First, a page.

Off-campus Pacific University users: To download campus access theses and dissertations, please log into our proxy server with your PUNet ID and password.
Non-Pacific University users: Please talk to your librarian about requesting this thesis or dissertation through interlibrary loan.
Theses or dissertations that have a specific embargo period indicated below will not be available to anyone until the date indicated.
Date of Award
Thesis (On-Campus Access Only)
Master of Science in Clinical Psychology (MSCP)
Maryka Biaggio, PhD
Professional literature almost universally concludes that there is a victim-victimizer cycle to childhood sexual abuse-a former victim of sexual abuse is more likely to become a child sexual abuse victimizer than a nonvictim. However, closer scrutiny of the literature suggests that such a conclusion, at least on a global basis, may be premature-the empirical work supporting this contention has not adequately addressed whether such a cycle truly exists. The purpose of this thesis is to review the literature bearing on the claim that there is a victim-victimizer cycle of childhood sexual abuse.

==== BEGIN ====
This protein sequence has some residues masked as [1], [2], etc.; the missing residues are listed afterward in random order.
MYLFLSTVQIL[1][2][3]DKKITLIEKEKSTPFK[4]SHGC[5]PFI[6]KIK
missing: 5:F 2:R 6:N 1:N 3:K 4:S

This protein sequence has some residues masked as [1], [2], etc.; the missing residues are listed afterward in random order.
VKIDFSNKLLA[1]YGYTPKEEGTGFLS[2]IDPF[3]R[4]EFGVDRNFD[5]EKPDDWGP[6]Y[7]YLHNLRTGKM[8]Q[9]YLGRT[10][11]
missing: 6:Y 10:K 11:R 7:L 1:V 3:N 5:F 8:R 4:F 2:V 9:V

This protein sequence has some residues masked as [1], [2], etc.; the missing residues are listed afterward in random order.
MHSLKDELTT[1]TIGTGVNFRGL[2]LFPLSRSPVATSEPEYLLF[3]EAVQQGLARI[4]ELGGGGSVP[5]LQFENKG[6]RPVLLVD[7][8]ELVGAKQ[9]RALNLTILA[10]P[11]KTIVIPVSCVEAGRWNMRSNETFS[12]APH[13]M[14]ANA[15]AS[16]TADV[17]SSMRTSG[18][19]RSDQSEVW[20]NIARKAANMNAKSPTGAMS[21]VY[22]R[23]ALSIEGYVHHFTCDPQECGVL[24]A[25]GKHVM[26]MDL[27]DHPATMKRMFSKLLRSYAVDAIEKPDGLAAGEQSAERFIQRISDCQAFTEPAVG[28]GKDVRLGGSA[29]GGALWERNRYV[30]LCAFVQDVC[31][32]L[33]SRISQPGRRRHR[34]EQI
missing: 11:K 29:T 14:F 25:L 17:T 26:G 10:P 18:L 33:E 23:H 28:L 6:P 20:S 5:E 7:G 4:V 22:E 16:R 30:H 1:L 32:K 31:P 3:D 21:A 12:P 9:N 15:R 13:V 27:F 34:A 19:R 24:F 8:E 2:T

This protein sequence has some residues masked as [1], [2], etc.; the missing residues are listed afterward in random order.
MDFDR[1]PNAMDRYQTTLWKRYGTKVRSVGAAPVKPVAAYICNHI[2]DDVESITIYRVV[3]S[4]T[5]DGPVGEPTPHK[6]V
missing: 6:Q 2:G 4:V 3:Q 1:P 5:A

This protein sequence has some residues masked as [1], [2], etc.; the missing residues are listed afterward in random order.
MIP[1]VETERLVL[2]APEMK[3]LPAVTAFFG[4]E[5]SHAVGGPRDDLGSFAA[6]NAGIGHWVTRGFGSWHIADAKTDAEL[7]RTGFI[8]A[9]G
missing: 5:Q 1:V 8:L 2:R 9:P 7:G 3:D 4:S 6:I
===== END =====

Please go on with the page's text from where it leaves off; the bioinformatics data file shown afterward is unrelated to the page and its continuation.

Nellor, Daniel Edwards (1996). Recapitulation of the victimization experience: A critical review of the literature (Master's thesis, Pacific University). Retrieved from: